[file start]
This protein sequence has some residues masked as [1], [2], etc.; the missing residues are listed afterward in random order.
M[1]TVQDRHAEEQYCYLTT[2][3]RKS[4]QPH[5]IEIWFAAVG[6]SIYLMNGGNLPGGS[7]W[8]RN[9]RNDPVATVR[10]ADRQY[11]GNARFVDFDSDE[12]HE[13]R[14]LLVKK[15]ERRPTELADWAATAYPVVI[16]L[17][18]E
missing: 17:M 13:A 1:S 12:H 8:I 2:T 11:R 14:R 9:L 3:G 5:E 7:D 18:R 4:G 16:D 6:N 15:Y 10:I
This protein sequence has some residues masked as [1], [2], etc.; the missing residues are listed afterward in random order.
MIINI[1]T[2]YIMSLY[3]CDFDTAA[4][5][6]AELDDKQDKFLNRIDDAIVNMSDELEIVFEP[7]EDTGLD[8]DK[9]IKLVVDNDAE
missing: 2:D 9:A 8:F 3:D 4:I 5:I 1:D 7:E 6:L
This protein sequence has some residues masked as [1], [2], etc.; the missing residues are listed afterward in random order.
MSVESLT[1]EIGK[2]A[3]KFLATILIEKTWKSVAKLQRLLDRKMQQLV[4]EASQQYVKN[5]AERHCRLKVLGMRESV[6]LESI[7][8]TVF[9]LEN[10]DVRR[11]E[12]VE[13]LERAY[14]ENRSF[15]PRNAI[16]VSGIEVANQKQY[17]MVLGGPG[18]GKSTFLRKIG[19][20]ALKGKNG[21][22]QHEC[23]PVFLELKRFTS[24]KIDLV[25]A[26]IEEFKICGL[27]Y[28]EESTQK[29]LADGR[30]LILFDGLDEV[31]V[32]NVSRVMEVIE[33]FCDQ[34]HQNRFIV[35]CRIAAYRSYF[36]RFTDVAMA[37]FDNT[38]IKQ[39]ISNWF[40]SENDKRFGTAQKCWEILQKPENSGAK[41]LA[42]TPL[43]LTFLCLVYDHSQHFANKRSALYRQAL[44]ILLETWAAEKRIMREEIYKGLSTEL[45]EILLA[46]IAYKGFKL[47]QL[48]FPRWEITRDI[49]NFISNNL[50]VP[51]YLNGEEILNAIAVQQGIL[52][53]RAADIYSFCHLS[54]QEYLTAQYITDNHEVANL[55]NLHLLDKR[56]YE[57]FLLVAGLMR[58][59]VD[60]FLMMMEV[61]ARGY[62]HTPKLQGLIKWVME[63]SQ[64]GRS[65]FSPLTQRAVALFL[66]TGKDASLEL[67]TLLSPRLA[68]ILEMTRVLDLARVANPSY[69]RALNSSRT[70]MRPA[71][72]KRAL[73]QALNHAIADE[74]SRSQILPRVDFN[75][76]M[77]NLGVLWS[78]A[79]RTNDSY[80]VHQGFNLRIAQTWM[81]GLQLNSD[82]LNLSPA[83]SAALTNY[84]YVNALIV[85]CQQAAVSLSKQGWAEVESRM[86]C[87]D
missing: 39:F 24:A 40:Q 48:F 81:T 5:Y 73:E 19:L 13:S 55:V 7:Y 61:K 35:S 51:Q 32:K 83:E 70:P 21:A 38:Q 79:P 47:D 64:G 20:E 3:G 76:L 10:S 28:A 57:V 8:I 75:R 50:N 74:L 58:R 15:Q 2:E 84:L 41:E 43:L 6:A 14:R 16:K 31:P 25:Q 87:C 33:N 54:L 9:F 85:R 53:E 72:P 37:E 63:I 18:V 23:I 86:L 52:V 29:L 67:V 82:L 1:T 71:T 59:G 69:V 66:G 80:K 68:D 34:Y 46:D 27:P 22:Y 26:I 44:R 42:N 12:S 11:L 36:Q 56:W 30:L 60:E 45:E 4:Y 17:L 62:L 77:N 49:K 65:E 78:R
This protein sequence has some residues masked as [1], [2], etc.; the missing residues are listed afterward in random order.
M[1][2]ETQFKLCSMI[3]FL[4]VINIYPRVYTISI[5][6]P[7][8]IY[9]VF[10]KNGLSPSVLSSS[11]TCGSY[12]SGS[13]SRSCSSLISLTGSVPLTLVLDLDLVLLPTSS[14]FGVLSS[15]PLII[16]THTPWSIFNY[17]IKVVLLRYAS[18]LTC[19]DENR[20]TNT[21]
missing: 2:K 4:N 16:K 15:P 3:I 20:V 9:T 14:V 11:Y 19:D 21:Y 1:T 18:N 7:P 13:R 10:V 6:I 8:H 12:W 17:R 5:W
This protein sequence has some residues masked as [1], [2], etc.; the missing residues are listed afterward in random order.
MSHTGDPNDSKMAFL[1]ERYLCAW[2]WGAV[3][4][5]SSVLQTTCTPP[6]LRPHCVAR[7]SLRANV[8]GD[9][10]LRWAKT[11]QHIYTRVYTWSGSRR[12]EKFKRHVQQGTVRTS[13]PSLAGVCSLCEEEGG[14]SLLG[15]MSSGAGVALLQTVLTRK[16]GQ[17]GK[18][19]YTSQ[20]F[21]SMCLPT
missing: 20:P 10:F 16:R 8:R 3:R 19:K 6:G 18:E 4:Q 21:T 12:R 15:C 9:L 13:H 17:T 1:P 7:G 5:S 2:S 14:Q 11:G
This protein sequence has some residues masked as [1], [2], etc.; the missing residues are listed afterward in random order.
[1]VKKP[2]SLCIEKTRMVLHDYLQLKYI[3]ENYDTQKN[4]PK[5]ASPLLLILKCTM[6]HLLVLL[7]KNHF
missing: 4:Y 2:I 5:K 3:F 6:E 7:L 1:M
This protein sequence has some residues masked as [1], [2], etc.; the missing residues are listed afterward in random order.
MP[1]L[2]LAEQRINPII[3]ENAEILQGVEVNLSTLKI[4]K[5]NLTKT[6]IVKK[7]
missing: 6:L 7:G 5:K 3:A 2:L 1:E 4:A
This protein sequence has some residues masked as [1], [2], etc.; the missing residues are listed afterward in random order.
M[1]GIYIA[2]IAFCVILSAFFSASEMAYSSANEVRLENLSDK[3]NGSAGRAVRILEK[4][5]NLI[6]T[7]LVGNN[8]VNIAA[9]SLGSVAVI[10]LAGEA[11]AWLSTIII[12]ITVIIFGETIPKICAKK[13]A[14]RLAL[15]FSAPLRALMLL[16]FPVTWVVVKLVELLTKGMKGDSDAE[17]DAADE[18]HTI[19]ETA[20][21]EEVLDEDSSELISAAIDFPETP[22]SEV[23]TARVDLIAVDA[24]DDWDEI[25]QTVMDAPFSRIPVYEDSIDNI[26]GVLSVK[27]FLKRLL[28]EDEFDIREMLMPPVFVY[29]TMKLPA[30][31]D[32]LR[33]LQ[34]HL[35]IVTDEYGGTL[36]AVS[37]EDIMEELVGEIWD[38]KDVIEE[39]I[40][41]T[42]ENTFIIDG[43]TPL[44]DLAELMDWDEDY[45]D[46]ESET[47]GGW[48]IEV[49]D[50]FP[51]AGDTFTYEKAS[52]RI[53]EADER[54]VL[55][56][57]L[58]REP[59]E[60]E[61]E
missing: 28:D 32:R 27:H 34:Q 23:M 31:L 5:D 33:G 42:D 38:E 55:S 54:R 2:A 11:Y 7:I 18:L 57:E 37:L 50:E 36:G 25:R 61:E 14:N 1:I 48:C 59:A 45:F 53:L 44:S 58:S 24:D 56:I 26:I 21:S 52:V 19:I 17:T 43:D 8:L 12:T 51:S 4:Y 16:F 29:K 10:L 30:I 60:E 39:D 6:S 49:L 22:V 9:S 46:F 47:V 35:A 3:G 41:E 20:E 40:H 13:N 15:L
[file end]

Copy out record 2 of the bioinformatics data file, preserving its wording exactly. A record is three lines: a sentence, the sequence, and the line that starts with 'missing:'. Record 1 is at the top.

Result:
This protein sequence has some residues masked as [1], [2], etc.; the missing residues are listed afterward in random order.
MIINI[1]T[2]YIMSLY[3]CDFDTAA[4][5][6]AELDDKQDKFLNRIDDAIVNMSDELEIVFEP[7]EDTGLD[8]DK[9]IKLVVDNDAE
missing: 2:D 9:A 8:F 3:D 4:I 5:I 1:D 7:E 6:L